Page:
Broad title, but really a specific question that I thought should be straightforward, but got stuck.(adsbygoogle = window.adsbygoogle || []).push({});

Consider the geodesics of form t=contant, r>R, in exterior SC geometry in SC coordinates. These are spacelike geodesics. If we consider this geometry embedded in Kruskal geometry, it is easy to see that this family of geodesics, for each theta,phi, intersect at a particular point of the 2-sphere representing the V=0 (I use V as the timelike Kruskal coordinate) throat of the wormhole (this being the slice where the throat is largest, r < R doesn't exist in the manifold for this slice). It is not hard to see that a single point of this 2-sphere connects one family (a family for each theta, phi) of such geodesics in one sheet of the universe to a similar family in the other sheet.

Fine. But what if I consider the SC geometry to be a manifold unto itself. I want to show that any extension of this manifold that preserves all of its geometry must have these geodesic families intersect. I believe this must be geometric argument, not a topological one, because this seems definitely not required if we deal in topological manifolds without metric (e.g. a plane missing a point is not topologically distinguishable from a plane missing a disk, I think). I tried a method that makes sense for Riemannian manifolds, but then convinced myself it showed nothing for psuedo-riemannian manifolds.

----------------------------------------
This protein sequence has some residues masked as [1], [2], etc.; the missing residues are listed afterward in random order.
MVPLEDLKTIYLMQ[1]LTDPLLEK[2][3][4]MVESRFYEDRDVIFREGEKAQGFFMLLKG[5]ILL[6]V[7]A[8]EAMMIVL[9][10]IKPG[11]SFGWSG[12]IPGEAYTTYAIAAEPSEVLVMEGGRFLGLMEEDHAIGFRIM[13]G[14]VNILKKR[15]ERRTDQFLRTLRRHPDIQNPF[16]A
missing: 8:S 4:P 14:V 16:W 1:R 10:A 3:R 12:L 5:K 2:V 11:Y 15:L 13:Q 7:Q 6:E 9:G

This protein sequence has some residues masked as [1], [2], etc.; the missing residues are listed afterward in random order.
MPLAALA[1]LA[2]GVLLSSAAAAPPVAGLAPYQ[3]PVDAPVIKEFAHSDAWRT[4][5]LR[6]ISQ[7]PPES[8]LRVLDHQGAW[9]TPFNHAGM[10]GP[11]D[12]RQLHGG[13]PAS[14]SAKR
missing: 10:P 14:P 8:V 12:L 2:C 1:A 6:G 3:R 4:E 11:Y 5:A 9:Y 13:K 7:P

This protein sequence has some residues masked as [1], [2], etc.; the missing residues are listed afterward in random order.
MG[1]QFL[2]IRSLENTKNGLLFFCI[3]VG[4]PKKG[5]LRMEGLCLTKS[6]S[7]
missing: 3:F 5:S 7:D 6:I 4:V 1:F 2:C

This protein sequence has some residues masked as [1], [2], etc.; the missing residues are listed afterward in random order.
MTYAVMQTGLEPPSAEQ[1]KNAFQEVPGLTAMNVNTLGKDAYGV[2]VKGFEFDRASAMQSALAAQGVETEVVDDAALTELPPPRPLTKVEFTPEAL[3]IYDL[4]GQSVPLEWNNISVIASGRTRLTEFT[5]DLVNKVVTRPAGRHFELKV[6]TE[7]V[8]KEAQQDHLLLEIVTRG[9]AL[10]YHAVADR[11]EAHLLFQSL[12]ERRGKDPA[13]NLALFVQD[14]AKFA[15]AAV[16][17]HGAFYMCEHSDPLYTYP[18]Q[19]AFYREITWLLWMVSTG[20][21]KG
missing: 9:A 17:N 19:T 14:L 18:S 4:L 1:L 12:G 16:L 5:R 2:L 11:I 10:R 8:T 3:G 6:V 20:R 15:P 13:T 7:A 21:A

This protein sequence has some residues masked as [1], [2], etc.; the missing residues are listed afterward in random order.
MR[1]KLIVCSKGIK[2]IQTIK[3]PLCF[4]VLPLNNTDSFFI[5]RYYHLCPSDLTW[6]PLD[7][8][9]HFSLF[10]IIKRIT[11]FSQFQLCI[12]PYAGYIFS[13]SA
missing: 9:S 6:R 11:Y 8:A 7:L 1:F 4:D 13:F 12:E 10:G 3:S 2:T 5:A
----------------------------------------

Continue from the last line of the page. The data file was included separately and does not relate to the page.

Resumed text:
The method for Riemannian manifolds was inspired by looking at a Euclidean plane minus a point in polar coordinates, where the missing point is the pole. Then one can look a the limit of circumference for circles of decreasing r, as r->0. For SC geometry, I derived a family of timelike curves intersecting all geodesics in a family as previously described, characterized by a parameter of maximum r along one of these curves. Then, I could show that as the parameter approaches R, the interval along such curve goes to zero. But this would be true for any family of geodesics intersecting a light like boundary. That is, if you have a manifold which can be extended such that its boundary in the extended manifold is lightlike, you would have this property. So I think this proves nothing at all about intersection. In a Riemannian manifold, you don't have this difficulty.

So methods based on invariant interval seem a no go, and topological methods seem irrelevant, so where to go? Is it possible to say that any extension (or smooth extension??) of the SC exterior considered by itself, that preserves all of its geometry, must have these families of geodesics intersect? If so, how?

Sorry for the long winded question, but this has been bugging me for a couple of days.

**Physics Forums | Science Articles, Homework Help, Discussion**

The friendliest, high quality science and math community on the planet! Everyone who loves science is here!

# How to determine extension of a pseudo-Riemannian manifold

**Physics Forums | Science Articles, Homework Help, Discussion**